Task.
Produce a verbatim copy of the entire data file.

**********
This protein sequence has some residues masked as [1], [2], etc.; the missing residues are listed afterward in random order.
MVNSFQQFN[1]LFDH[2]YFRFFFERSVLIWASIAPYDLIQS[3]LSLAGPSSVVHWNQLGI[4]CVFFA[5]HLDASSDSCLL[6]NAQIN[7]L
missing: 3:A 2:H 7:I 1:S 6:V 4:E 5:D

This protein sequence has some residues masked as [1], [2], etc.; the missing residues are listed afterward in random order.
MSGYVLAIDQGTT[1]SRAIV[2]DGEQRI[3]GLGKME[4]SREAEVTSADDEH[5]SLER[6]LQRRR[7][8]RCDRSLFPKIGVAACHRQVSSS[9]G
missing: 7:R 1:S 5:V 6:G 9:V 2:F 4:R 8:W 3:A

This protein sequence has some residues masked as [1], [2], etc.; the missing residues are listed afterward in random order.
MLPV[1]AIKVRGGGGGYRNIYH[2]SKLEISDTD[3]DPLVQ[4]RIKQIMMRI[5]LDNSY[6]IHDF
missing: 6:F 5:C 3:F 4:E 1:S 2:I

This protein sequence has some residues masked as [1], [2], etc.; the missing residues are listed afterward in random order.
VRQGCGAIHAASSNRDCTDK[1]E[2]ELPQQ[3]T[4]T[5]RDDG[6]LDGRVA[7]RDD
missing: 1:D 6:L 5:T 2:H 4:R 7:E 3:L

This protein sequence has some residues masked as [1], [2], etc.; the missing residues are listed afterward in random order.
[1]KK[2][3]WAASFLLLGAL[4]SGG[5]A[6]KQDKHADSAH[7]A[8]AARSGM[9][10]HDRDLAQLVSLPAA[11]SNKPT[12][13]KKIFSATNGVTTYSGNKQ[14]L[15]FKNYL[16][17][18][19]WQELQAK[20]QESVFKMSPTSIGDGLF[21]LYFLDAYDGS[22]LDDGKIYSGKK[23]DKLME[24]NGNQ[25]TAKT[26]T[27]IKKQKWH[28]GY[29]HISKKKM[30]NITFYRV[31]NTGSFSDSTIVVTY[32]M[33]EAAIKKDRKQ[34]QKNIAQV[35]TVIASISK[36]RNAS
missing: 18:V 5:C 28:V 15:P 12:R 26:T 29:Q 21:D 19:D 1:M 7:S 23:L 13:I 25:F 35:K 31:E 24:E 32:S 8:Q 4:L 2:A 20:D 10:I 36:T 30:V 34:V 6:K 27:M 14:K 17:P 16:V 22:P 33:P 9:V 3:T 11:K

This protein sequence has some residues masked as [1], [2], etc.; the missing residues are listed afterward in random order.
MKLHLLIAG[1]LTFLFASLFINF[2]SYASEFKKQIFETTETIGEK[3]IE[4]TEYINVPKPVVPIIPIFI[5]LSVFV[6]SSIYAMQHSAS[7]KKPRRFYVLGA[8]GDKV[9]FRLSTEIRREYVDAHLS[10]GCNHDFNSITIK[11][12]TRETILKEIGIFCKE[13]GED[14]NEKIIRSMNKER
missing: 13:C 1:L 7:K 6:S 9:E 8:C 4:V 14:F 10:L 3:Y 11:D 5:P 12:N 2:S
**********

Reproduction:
This protein sequence has some residues masked as [1], [2], etc.; the missing residues are listed afterward in random order.
MVNSFQQFN[1]LFDH[2]YFRFFFERSVLIWASIAPYDLIQS[3]LSLAGPSSVVHWNQLGI[4]CVFFA[5]HLDASSDSCLL[6]NAQIN[7]L
missing: 3:A 2:H 7:I 1:S 6:V 4:E 5:D

This protein sequence has some residues masked as [1], [2], etc.; the missing residues are listed afterward in random order.
MSGYVLAIDQGTT[1]SRAIV[2]DGEQRI[3]GLGKME[4]SREAEVTSADDEH[5]SLER[6]LQRRR[7][8]RCDRSLFPKIGVAACHRQVSSS[9]G
missing: 7:R 1:S 5:V 6:G 9:V 2:F 4:R 8:W 3:A

This protein sequence has some residues masked as [1], [2], etc.; the missing residues are listed afterward in random order.
MLPV[1]AIKVRGGGGGYRNIYH[2]SKLEISDTD[3]DPLVQ[4]RIKQIMMRI[5]LDNSY[6]IHDF
missing: 6:F 5:C 3:F 4:E 1:S 2:I

This protein sequence has some residues masked as [1], [2], etc.; the missing residues are listed afterward in random order.
VRQGCGAIHAASSNRDCTDK[1]E[2]ELPQQ[3]T[4]T[5]RDDG[6]LDGRVA[7]RDD
missing: 1:D 6:L 5:T 2:H 4:R 7:E 3:L

This protein sequence has some residues masked as [1], [2], etc.; the missing residues are listed afterward in random order.
[1]KK[2][3]WAASFLLLGAL[4]SGG[5]A[6]KQDKHADSAH[7]A[8]AARSGM[9][10]HDRDLAQLVSLPAA[11]SNKPT[12][13]KKIFSATNGVTTYSGNKQ[14]L[15]FKNYL[16][17][18][19]WQELQAK[20]QESVFKMSPTSIGDGLF[21]LYFLDAYDGS[22]LDDGKIYSGKK[23]DKLME[24]NGNQ[25]TAKT[26]T[27]IKKQKWH[28]GY[29]HISKKKM[30]NITFYRV[31]NTGSFSDSTIVVTY[32]M[33]EAAIKKDRKQ[34]QKNIAQV[35]TVIASISK[36]RNAS
missing: 18:V 5:C 28:V 15:P 12:R 26:T 29:Q 21:D 19:D 1:M 7:S 23:L 13:I 25:F 35:K 31:E 24:E 32:S 8:Q 4:L 2:A 20:D 10:I 36:T 30:V 34:V 6:K 27:M 14:K 17:P 16:V 22:P 33:P 9:V 3:T 11:K

This protein sequence has some residues masked as [1], [2], etc.; the missing residues are listed afterward in random order.
MKLHLLIAG[1]LTFLFASLFINF[2]SYASEFKKQIFETTETIGEK[3]IE[4]TEYINVPKPVVPIIPIFI[5]LSVFV[6]SSIYAMQHSAS[7]KKPRRFYVLGA[8]GDKV[9]FRLSTEIRREYVDAHLS[10]GCNHDFNSITIK[11][12]TRETILKEIGIFCKE[13]GED[14]NEKIIRSMNKER
missing: 13:C 1:L 7:K 6:S 9:E 8:C 4:V 14:F 10:L 3:Y 11:D 5:P 12:N 2:S